Archive for echidna

seveneves [book review]

Posted in Books, Kids with tags , , , , , , on November 29, 2015 by xi'an

As the latest Neal Stephenson’s novel, I was waiting most eagerly to receive Seveneves (or SevenEves ). Now I have read it, I am a bit disappointed by the book. It is a terrific concept, full of ideas and concepts, linking our current society and its limitations with what a society exiled in space could become, and with a great style as well, but as far as the story itself goes I have trouble buying it! In short, there is too much technology and not enough psychology, too many details and not enough of a grand scheme… This certainly is far from being the best book of the author. When compared with Snow Crash, Cryptonomicon, Anathem, or Reamde for instance. Even the fairly long and meandering Baroque Cycle comes on top of this space opera à la Arthur Clarke (if only for the cables linking Earth and space stations at 36,000 kilometres…).

 The basis of Seveneves is a catastrophic explosion of our Moon that leads to the obliteration of live on Earth within a range of two years. The only way out is to send a small number of people to a space station with enough genetic material to preserve the diversity of the Human species. Two-third of the book is about the frantic scramble to make this possible. Then Earth is bombarded by pieces of the Moon, while the inhabitants of the expanded space station try to get organised and to get more energy from iced asteroids to get out of the way, while badly fighting for power. This leads the crowd of survivors to eventually reduce to seven women, hence the seven Eves. Then, a five thousand year hiatus, and the last part of the book deals with the new Human society, hanging up in a gigantic sphere of space modules around the regenerated Earth, where we follow a team of seven (!) characters whose goal is not exactly crystal clear.

While most books by Stephenson manage to produce a good plot on top of fantastic ideas, with some characters developed with enough depth to be really compelling, this one is missing at the plot level and even more at the character level, maybe because we know most characters are supposed to die very early in the story. But they do look like caricatures, frankly! And behave like kids astray on a desert island. Unless I missed the deeper message… The construction of the spatial mega-station is detailed in such details that it hurts!, but some logistic details on how to produce food or energy are clearly missing. And missing is also the feat of reconstituting an entire Human species out of seven women, even with a huge bank of human DNAs. The description of the station five thousand years later is even more excruciatingly precise. At a stage where I have mostly lost interest in the story, especially to find very little differences in the way the new and the old societies operate. And to avoid spoilers, gur er-nccnevgvba bs gur gjb tebhcf bs crbcyr jub erznvarq ba Rnegu, rvgure uvqqra va n qrrc pnir be ng gur obggbz bs gur qrrcrfg gerapu, vf pbzcyrgryl vzcynhfvoyr, sbe ubj gurl pbhyq unir fheivirq bire gubhfnaqf bs lrnef jvgu ab npprff gb erfbheprf rkprcg jung gurl unq cnpxrq ng gur ortvaavat… It took me some effort and then some during several sleepless nights to get over this long book and I remain perplexed at the result, given the past masterpieces of the author.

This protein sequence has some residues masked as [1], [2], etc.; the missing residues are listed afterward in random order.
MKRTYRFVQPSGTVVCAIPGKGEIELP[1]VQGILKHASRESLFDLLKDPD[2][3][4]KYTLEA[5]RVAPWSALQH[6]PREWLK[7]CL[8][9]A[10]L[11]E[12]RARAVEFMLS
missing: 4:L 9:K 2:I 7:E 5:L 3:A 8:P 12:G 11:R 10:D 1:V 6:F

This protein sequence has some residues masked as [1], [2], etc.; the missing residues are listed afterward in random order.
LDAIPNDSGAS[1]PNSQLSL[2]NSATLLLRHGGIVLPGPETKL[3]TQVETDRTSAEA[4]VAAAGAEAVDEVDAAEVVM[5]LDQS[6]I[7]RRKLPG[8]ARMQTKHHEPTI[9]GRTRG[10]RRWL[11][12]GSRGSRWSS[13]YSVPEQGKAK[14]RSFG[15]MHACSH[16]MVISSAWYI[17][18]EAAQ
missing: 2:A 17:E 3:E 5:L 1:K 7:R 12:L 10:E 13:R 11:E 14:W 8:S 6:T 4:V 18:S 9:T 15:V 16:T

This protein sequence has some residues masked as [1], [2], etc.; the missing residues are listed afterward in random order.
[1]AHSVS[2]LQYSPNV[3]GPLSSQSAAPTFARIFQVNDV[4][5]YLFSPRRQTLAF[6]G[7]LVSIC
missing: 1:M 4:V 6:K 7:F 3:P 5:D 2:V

the Coorong wetlands

Posted in pictures, Travel with tags , , , , , , , , , , on August 10, 2012 by xi'an

During this trip in southern Australia, we spent a day travelling the Coorong National Park, south of Adelaide. This is a long stretch of coastal wilderness wetlands protected by seceral rows of dunes stretching inland for a few kilometres before hitting merino sheep and Angus beef grazing prairies, with a laguna and lots of wild animals: we saw a few emus, (dead and alive) wallabies, a flattened echidna, pelicans, and even a dingo (or lone dog?) while driving along the Prince’s Highway (not mentioning the many road-kills that we could not identify!). It is a beautiful area in which I would have loved to spend (much) more time, especially with our rented camping-car being available: the dunes are fantastic, covered with a sort of maquis, there is hardly anyone around, and parts of the coast can only be accessed by the 4WD beach track (in good weather conditions). The surf was pounding real hard at the place we stopped (42 Mile Crossing) and there were a few fishermen sitting on the sand there. The sand was mostly covered by thick layers of pink seashells and there were also shells in most bushes, captured as the plants were growing. A truly magical place of rugged beauty that beat the Great Ocean Road in my opinion (even though I also loved this part of trip, presumably because it was winter and there was hardly anyone on the road, alas missing the Twelve Apostles at sunset by a dozen minutes or so!)…. The Coorong Peninsula also reminded of this great spy novel The Riddle of the Sands by Erskine Childers, even though it takes place in the Dutch wetlands.